Loyola University Chicago

Career Services

School of Law

Trusts & Estates Law


What a person acquires during his or her lifetime - both real estate and personal property - makes up that person's estate. The estate lawyer's role is to help their client arrange his or her financial affairs so that, upon the client's death, the client's assets are distributed exactly as he or she wishes and the tax consequences of distributing the property are minimized.

The law of estates and trusts governs the use of certain types of instruments such as wills, living trusts, or charitable trusts, to provide for an orderly distribution of the assets and payment of any debts or liabilities of the estate. Developing an effective estate plan can be very challenging, as each client has a unique set of assets and unique family, business, and financial concerns.

Estate Planning
Estate planning attorneys interview their clients concerning their wishes, conduct a thorough analysis of their clients' personal assets, and then provide recommendations. After reviewing the recommendations with the client, the estate planning attorney drafts estate planning documents which may include one or more of the following:

  • A will: a document specifying how property is to be distributed upon the client's death;
  • A trust: an arrangement where property is held by one party (the trustee, which is often a bank) for the benefit of another (the beneficiary or beneficiaries), either during or after the life of the grantor;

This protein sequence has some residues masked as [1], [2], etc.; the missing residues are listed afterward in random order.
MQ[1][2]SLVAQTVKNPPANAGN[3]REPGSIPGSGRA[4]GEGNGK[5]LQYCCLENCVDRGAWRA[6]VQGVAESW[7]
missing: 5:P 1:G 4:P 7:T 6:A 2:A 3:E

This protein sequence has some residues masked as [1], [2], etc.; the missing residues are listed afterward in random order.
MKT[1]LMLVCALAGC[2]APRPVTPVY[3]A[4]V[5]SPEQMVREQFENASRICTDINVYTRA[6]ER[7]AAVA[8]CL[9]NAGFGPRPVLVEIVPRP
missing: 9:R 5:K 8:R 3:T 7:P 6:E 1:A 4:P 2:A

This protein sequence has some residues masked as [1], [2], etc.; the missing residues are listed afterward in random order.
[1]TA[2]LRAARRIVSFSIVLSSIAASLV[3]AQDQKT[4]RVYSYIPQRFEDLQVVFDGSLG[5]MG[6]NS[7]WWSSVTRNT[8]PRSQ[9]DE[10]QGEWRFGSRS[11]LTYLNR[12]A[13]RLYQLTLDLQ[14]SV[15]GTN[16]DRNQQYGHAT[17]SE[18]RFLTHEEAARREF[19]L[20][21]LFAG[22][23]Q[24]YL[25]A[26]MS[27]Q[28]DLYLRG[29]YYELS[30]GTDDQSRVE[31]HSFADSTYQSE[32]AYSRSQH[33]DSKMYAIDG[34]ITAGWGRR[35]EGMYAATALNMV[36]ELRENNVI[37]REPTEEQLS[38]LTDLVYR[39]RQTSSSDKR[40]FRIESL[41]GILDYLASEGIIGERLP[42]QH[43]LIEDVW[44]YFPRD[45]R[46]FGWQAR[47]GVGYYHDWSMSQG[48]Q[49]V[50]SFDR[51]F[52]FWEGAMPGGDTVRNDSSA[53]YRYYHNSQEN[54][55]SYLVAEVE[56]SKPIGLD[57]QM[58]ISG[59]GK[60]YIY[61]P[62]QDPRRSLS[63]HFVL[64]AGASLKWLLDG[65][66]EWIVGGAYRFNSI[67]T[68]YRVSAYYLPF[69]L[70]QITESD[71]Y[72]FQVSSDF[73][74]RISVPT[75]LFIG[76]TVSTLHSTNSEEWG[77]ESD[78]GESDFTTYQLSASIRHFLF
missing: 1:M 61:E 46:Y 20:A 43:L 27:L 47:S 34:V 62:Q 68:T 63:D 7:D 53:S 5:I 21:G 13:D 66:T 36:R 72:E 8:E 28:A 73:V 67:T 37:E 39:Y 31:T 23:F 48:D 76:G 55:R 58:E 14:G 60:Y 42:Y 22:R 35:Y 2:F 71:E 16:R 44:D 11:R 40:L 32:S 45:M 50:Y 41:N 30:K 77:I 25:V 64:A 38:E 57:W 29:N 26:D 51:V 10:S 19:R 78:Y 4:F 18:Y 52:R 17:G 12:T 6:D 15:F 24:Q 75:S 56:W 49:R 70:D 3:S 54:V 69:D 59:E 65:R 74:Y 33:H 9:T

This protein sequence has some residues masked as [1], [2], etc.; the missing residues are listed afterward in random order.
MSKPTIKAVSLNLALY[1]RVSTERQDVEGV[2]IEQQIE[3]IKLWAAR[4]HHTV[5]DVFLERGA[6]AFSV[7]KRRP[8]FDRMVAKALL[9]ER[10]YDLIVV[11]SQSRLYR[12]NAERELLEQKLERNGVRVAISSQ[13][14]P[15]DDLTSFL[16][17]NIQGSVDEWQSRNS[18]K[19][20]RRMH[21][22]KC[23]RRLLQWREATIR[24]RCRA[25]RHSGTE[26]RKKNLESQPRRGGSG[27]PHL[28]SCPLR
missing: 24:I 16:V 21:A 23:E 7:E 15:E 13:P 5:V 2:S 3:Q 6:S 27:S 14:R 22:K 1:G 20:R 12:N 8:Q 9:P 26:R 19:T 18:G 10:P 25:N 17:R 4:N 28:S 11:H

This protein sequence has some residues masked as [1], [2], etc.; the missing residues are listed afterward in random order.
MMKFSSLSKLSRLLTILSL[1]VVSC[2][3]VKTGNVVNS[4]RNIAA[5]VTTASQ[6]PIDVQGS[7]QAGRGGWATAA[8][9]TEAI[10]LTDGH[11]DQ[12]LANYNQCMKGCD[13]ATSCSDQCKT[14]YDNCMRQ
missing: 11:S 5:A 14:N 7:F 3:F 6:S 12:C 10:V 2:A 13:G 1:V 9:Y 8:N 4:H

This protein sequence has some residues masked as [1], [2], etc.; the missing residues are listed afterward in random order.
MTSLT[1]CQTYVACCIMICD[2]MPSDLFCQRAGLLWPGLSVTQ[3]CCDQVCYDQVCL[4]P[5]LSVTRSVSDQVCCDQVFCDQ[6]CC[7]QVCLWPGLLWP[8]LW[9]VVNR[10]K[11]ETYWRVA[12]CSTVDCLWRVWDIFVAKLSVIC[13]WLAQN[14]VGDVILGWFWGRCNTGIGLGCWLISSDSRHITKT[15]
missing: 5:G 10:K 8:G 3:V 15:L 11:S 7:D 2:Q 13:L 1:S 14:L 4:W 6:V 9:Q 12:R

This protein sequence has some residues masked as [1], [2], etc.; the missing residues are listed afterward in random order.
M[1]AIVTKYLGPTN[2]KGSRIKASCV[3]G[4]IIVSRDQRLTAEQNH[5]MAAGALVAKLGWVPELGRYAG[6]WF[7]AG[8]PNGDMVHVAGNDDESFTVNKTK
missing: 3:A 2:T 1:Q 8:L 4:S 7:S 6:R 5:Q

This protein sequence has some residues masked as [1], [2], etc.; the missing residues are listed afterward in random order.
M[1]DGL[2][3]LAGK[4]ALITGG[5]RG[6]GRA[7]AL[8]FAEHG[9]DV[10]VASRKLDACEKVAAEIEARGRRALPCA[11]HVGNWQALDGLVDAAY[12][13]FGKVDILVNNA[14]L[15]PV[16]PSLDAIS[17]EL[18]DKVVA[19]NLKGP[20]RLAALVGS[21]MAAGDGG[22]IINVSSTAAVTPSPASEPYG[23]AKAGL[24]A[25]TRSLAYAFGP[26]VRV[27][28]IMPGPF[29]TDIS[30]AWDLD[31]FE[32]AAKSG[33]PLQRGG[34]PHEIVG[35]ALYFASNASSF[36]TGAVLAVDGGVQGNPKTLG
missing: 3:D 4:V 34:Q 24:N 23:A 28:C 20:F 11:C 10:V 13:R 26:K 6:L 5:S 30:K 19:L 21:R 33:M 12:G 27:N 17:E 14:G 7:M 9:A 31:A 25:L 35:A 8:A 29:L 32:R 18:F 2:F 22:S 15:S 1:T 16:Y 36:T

• Power of attorney: an instrument authorizing someone else to act as one's agent or attorney;
  • A living will: a document that states that, if a medical situation arises where the client cannot reasonably expect to recover, he or she be allowed to die and not be kept alive by artificial means or heroic measures.

Estate Administration
Most people die intestate, or without a will. State law then determines how their estate is distributed. When someone dies with a will, or testate, the attorney represents the executor, a person appointed by the decedent to carry out, or execute, the provisions of the will.

Formation of Trusts
The law allows great flexibility in arranging trusts for a broad range of purposes. There are many types of trusts, and they are often set up to minimize the tax consequences of financial distribution. Trust law is extremely complex, requiring those practitioners specializing in this area to keep abreast of the latest developments in both trust law and tax law.


1. Take estates and trusts classes, including advanced seminars in estate planning, and tax law classes, including personal income tax and estate and gift tax.

2. Develop your counseling skills by working in one of Loyola's legal clinics.

3. Gain practical experience in the estates and trusts field by working as a law clerk or summer associate at a firm with a trusts & estates department, working at a bank, or working on estate matters for the Cook County Public Guardian's Office.

4. Sharpen your writing skills by writing for one of Loyola's Law journals.

5. Participate in bar association activities with the American Bar Association's Section of Real Property, Trust & Estate Law.

6. Get to know Loyola's professors specializing in the areas of trusts & estates law - Anne-Marie Rhodes, Sharon Buccino, David Fuechtman, and Thayer Herte.

7. Listen to our Life After Loyola Podcast featuring Maureen Ryan who practices in the areas of estate planning & tax law at Nisen & Elliott LLC.


Chicago Trust Services

Chicago Area Foundations

Chicago Estate Planning Council

ABA Section of Real Property, Trusts & Estates

American College of Trust and Estate Counsel

American Association of Trust, Estate, and Elder Law Attorneys

LexisNexis Estate Practice & Edler Care Community